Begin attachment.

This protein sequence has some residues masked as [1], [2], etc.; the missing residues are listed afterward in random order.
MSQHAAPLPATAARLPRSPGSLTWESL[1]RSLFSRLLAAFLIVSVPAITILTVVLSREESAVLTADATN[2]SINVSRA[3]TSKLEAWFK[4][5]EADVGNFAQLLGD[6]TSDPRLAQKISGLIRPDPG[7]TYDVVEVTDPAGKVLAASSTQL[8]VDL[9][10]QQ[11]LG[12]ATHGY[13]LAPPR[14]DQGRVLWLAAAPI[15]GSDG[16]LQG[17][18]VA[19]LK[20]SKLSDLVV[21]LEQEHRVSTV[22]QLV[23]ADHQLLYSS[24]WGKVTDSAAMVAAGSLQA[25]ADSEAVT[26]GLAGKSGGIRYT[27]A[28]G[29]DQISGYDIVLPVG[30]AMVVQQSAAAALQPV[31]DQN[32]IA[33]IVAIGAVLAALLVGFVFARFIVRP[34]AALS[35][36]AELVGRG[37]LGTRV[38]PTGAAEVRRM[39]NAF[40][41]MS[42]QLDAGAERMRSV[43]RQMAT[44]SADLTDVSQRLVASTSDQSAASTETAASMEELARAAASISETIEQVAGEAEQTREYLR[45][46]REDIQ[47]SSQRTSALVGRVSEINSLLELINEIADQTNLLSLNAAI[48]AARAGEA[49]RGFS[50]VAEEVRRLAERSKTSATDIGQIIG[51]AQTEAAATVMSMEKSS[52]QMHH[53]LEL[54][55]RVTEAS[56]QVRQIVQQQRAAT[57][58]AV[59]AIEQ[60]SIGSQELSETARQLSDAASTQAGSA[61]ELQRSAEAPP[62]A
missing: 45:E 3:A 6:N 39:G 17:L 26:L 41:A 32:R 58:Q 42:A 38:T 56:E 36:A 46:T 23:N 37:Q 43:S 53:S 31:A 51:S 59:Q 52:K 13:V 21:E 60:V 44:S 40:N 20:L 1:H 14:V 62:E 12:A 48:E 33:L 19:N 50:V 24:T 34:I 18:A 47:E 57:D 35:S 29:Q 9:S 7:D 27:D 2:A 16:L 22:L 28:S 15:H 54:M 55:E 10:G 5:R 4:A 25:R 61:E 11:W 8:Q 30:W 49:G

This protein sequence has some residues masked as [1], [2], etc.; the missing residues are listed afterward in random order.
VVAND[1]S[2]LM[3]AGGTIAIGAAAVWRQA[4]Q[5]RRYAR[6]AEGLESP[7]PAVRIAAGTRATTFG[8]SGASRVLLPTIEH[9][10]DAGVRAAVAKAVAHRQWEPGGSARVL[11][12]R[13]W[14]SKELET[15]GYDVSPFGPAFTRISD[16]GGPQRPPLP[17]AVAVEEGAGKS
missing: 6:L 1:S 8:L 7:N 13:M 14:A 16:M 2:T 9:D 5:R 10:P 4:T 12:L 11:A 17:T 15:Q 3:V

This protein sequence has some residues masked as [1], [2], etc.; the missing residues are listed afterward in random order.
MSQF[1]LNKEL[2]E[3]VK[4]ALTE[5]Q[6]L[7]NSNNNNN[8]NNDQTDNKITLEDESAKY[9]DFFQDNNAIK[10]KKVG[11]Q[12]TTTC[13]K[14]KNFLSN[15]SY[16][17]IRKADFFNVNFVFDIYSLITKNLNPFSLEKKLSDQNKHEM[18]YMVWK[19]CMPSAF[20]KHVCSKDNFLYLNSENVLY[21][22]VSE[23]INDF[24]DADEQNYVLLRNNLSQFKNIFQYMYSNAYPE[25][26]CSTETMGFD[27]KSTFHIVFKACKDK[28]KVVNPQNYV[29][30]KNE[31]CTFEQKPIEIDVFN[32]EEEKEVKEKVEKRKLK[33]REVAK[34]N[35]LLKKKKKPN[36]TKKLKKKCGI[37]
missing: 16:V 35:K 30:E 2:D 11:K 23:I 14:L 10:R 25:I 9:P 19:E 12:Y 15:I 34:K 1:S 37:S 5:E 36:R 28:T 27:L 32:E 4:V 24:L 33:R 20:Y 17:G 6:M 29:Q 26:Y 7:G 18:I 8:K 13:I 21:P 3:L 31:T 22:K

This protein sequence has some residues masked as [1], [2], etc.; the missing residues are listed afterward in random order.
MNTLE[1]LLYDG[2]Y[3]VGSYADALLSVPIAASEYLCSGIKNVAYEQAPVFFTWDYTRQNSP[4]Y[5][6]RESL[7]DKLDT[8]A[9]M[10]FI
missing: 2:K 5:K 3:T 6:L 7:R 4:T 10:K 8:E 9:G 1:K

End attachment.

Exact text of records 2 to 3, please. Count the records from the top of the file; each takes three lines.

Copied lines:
This protein sequence has some residues masked as [1], [2], etc.; the missing residues are listed afterward in random order.
VVAND[1]S[2]LM[3]AGGTIAIGAAAVWRQA[4]Q[5]RRYAR[6]AEGLESP[7]PAVRIAAGTRATTFG[8]SGASRVLLPTIEH[9][10]DAGVRAAVAKAVAHRQWEPGGSARVL[11][12]R[13]W[14]SKELET[15]GYDVSPFGPAFTRISD[16]GGPQRPPLP[17]AVAVEEGAGKS
missing: 6:L 1:S 8:L 7:N 13:M 14:A 16:M 2:T 9:D 5:R 10:P 4:T 12:L 11:A 17:T 15:Q 3:V

This protein sequence has some residues masked as [1], [2], etc.; the missing residues are listed afterward in random order.
MSQF[1]LNKEL[2]E[3]VK[4]ALTE[5]Q[6]L[7]NSNNNNN[8]NNDQTDNKITLEDESAKY[9]DFFQDNNAIK[10]KKVG[11]Q[12]TTTC[13]K[14]KNFLSN[15]SY[16][17]IRKADFFNVNFVFDIYSLITKNLNPFSLEKKLSDQNKHEM[18]YMVWK[19]CMPSAF[20]KHVCSKDNFLYLNSENVLY[21][22]VSE[23]INDF[24]DADEQNYVLLRNNLSQFKNIFQYMYSNAYPE[25][26]CSTETMGFD[27]KSTFHIVFKACKDK[28]KVVNPQNYV[29][30]KNE[31]CTFEQKPIEIDVFN[32]EEEKEVKEKVEKRKLK[33]REVAK[34]N[35]LLKKKKKPN[36]TKKLKKKCGI[37]
missing: 16:V 35:K 30:E 2:D 11:K 23:I 14:L 10:R 25:I 9:P 19:E 12:Y 15:I 34:K 1:S 37:S 5:E 36:R 28:T 27:L 32:E 4:V 24:L 33:R 20:Y 17:G 6:M 29:Q 26:Y 7:G 18:I 8:K 13:I 21:P 3:L 31:T 22:K